We were not unintentional homeschoolers. My daughters, now 18 and 14.5 have never attended school in the traditional sense. In this post, I’ll share a little bit about how we came to homeschooling along with some resources that I hope may help some of you during this challenging time.
While 3 of my 4 brothers and I went to public school K-12, my mom, a voracious reader who has always marched to the beat of her own drum, subscribed to the publication Growing Without Schooling from the premiere issue in 1977. She homeschooled my youngest brother for a couple of years, off and on, after my older brothers and I were in college in Iowa and my parents and younger brothers moved abroad.
I attended Cornell College, which follows the block plan — students take one class at a time for three and a half weeks, then have a 4-day “block break”. I loved being able to delve deeply into subjects, and appreciated that even a most dreaded class would be over in less than a month! Looking back, learning in this untraditional manner probably had a lot to do with how my educational philosophy developed.
Before becoming a mom, I spent a lot of time with kids, working as a high school and children’s/YA (young adult) librarian for many years, and as a camp counselor for 5 summers at Camp Green Cove in NC where kids get to choose what skills and activities they want to focus on during their camp session. These jobs helped form my ideas about motivation and how kids learn. When I became pregnant with my first daughter, my mom gave me her Growing Without Schooling collection and I spent countless hours reading them and thinking about learning.
Following the birth of our second daughter, our family participated in a “Cooperative Play Group” with 5 other families who had children in the 3-4 year old age range. We rented a space and met for three days a week for several hours, with two parents on duty each day. While we had “circle time” and did some planned activities, we also had plenty of time for kids to be creative and just play. (I’ve attached our handbook and mission here. I’m happy to send them to you in word format if you want to edit them for your own use, just shoot me an email.)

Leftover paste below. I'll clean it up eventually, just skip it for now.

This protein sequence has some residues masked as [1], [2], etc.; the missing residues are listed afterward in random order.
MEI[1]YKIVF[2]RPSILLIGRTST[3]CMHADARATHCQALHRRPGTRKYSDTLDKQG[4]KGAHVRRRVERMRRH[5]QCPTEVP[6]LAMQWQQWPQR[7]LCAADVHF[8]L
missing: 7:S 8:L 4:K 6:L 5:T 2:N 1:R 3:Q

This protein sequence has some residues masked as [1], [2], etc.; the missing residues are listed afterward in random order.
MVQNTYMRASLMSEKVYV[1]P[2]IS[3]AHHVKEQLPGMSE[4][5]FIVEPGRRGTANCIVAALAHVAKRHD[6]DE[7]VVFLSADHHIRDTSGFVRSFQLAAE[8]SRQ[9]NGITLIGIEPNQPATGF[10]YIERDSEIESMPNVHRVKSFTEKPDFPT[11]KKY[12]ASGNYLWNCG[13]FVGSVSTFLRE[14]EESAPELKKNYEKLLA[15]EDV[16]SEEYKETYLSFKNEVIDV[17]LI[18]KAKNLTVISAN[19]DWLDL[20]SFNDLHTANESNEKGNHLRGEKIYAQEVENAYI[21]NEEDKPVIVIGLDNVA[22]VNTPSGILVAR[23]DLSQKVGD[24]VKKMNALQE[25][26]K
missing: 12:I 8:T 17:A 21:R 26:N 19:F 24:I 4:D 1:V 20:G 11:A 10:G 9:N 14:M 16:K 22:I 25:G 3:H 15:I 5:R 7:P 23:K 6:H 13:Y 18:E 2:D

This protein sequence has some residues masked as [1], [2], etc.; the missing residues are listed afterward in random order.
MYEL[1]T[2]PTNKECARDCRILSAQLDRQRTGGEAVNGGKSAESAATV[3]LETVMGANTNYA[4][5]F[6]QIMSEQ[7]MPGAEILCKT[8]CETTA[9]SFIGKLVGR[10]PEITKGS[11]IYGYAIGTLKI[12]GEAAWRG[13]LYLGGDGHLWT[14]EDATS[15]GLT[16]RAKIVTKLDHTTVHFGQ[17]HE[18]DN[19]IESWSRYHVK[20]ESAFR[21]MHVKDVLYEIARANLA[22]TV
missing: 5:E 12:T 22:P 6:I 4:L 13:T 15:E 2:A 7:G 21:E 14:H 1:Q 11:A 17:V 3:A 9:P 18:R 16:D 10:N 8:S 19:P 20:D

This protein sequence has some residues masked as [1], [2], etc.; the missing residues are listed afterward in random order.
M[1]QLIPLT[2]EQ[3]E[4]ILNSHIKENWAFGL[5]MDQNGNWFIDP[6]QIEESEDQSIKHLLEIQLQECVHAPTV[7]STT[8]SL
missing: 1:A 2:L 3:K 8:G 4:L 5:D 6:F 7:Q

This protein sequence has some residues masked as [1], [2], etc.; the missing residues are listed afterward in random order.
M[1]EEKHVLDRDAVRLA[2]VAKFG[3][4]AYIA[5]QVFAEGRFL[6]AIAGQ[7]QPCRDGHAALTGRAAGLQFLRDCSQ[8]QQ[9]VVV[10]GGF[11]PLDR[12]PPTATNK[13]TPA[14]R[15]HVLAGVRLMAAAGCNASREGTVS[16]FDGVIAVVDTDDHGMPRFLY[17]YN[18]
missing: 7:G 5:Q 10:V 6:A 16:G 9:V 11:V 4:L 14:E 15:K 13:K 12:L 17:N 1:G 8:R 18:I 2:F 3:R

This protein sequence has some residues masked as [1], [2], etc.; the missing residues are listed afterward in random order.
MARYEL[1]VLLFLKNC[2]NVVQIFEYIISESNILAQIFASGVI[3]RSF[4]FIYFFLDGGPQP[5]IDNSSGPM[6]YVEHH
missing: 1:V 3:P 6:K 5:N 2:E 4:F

The spring our older daughter turned 5, we learned that the half-day kindergarten program at our local public school was going to be discontinued and that full-day kindergarten was going to be our only (public school) option. While I worked part-time from the time she was about 6 months old, we were fortunate to not need a second full-time income and childcare.
While researching homeschooling/unschooling and looking for a place to relocate, we learned about and attend the very first Life is Good unschooling conference in 2007 and have been every year since (sadly, like everything right now, it is canceled for 2020). We met families who had older kids who had been unschooled and we were impressed to see for ourselves just how much kids could learn without formal education.